Some Canadians who have life-threatening food allergies have long prized McDonald's as a "safe space," where they could eat plenty of stuff on the menu without worrying too much. Although common allergens like eggs, dairy and nuts are available, the nuts that come in a sundae (for example) were individually bagged to prevent cross-contamination.
All of that changed on Tuesday, when McDonald's Canada launched a new "SKOR McFlurry," laden with almond bits (SKOR is a popular chocolate bar in Canada, for those who are missing out). The McFlurry, which this reporter tried and found to be pretty tasty, is the first product the restaurant has offered where the nuts aren't individually packaged, according to the company.
As a result, McDonald's Canada can no longer guarantee that anything in its kitchen hasn't been in contact with a peanut (or other nut) before it's served. Allergy sufferers were outraged and angry, spreading their message with the hashtag #NotLovinIt on social media.
The science of allergies is far from settled. And, while McDonald's new policy will only make it harder for food allergy sufferers in the short term, the latest approach to preventing them prescribes more exposure to certain things that plague us, not less, which can add to the confusion.
Peanuts were once a staple of air travel, for example, before being banished. For the past several years, however, they've been creeping back. Airlines now offer specific policies around nuts: Air Canada can offer "buffer zone seating" to those with allergies, but can't guarantee any of its foods are nut-free. Delta, too, doesn't guarantee a peanut-less environment, though it doesn't serve them when a sufferer is onboard.
Meanwhile, medical advice on peanuts has also been swinging back and forth. The latest thinking is that babies should be fed peanut products when they're young—even if they're at risk of allergies—to build immunity. For years, parents were told to effectively avoid giving their kids any peanuts until they were at least 3, to lower the risk, so the new recommendations have understandably caused alarm and confusion among plenty of parents and even some healthcare providers.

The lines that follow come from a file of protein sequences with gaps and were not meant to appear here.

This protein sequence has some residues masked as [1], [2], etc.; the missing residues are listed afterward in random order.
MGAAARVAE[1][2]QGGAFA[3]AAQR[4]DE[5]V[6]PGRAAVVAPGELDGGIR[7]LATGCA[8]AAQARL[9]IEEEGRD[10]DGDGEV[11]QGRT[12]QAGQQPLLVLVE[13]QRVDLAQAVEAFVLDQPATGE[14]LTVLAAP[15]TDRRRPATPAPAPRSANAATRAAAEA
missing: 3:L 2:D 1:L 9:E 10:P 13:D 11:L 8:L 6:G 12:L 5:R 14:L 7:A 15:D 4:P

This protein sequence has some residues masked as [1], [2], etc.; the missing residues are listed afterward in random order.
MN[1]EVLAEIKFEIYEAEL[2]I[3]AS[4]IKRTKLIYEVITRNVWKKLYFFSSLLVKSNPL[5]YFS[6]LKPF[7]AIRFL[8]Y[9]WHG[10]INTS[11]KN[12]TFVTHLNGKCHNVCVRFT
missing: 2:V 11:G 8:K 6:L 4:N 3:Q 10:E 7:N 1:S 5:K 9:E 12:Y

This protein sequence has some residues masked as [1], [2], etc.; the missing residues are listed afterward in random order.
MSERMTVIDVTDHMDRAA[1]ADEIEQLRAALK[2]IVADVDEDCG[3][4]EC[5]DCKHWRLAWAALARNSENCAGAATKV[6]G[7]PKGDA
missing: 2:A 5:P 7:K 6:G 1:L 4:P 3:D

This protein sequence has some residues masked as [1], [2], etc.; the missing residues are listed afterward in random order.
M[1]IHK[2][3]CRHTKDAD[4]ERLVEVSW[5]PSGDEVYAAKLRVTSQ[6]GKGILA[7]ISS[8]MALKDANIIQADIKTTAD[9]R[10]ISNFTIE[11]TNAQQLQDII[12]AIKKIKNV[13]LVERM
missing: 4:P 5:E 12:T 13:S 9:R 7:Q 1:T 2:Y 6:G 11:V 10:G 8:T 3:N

We don't fully understand the cause of allergies, or their rise, Susan Waserman, a professor of medicine at McMaster University, told me over the phone. There are theories, including the "hygiene hypothesis"—that in this hyper-clean environment, our immune system becomes hypersensitive to stuff that isn't inherently harmful, like peanuts and pollen.
"The advice we've been giving people for many years [was] to avoid those allergenic foods," she said. Allergies were already on the rise then, but this advice may have "accelerated" it, she said. In fact, a growing number of studies shows that infants exposed to peanuts earlier tend to fare better than those who'd never been around a nut before. "In avoiding [peanuts], we've probably caused more people to not be tolerant of the food," she told me.
The most up-to-date guidelines, which come from the US National Institutes of Health, recommend that babies at risk of an allergy be exposed to peanuts between four and six months of age, to reduce the risk of them developing a full-blown allergy, but also that parents check with a healthcare provider first, just in case.
Of course, that won't help people who already suffer from allergies, and now find their dining-out choices further limited by McDonald's Canada's introduction of a new McFlurry. Going forward, though, reintegrating peanuts into our diet—especially from a young age—might eventually help bring the number of allergy sufferers down.
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